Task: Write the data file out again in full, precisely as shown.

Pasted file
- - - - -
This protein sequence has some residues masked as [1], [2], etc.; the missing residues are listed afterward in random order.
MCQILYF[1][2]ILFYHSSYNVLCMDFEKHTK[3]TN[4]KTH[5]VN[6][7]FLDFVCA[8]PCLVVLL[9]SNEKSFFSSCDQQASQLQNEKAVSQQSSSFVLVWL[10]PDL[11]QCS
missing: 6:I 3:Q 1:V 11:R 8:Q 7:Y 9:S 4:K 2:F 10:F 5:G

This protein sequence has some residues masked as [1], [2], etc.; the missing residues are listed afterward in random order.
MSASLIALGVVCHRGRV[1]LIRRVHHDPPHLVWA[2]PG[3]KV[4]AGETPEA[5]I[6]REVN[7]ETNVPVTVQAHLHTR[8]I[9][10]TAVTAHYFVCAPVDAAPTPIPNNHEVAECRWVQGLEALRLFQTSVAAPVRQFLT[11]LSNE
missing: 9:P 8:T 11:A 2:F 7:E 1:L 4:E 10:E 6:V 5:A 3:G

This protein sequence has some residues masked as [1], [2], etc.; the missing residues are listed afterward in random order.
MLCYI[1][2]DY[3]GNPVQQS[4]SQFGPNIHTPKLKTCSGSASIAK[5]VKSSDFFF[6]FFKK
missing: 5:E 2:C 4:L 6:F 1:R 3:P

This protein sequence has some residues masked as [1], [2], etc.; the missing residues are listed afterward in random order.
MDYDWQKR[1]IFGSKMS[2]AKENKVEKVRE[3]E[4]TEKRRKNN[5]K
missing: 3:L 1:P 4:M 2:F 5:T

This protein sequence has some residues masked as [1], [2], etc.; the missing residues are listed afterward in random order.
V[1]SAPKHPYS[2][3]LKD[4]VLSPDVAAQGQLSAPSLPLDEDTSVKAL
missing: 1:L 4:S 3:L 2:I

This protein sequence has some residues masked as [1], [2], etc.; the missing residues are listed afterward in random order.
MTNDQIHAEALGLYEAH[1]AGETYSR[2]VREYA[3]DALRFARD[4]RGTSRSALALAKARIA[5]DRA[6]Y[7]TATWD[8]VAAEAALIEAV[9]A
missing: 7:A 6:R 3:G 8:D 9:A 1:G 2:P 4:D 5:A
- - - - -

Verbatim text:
This protein sequence has some residues masked as [1], [2], etc.; the missing residues are listed afterward in random order.
MCQILYF[1][2]ILFYHSSYNVLCMDFEKHTK[3]TN[4]KTH[5]VN[6][7]FLDFVCA[8]PCLVVLL[9]SNEKSFFSSCDQQASQLQNEKAVSQQSSSFVLVWL[10]PDL[11]QCS
missing: 6:I 3:Q 1:V 11:R 8:Q 7:Y 9:S 4:K 2:F 10:F 5:G

This protein sequence has some residues masked as [1], [2], etc.; the missing residues are listed afterward in random order.
MSASLIALGVVCHRGRV[1]LIRRVHHDPPHLVWA[2]PG[3]KV[4]AGETPEA[5]I[6]REVN[7]ETNVPVTVQAHLHTR[8]I[9][10]TAVTAHYFVCAPVDAAPTPIPNNHEVAECRWVQGLEALRLFQTSVAAPVRQFLT[11]LSNE
missing: 9:P 8:T 11:A 2:F 7:E 1:L 4:E 10:E 6:V 5:A 3:G

This protein sequence has some residues masked as [1], [2], etc.; the missing residues are listed afterward in random order.
MLCYI[1][2]DY[3]GNPVQQS[4]SQFGPNIHTPKLKTCSGSASIAK[5]VKSSDFFF[6]FFKK
missing: 5:E 2:C 4:L 6:F 1:R 3:P

This protein sequence has some residues masked as [1], [2], etc.; the missing residues are listed afterward in random order.
MDYDWQKR[1]IFGSKMS[2]AKENKVEKVRE[3]E[4]TEKRRKNN[5]K
missing: 3:L 1:P 4:M 2:F 5:T

This protein sequence has some residues masked as [1], [2], etc.; the missing residues are listed afterward in random order.
V[1]SAPKHPYS[2][3]LKD[4]VLSPDVAAQGQLSAPSLPLDEDTSVKAL
missing: 1:L 4:S 3:L 2:I

This protein sequence has some residues masked as [1], [2], etc.; the missing residues are listed afterward in random order.
MTNDQIHAEALGLYEAH[1]AGETYSR[2]VREYA[3]DALRFARD[4]RGTSRSALALAKARIA[5]DRA[6]Y[7]TATWD[8]VAAEAALIEAV[9]A
missing: 7:A 6:R 3:G 8:D 9:A 1:G 2:P 4:D 5:A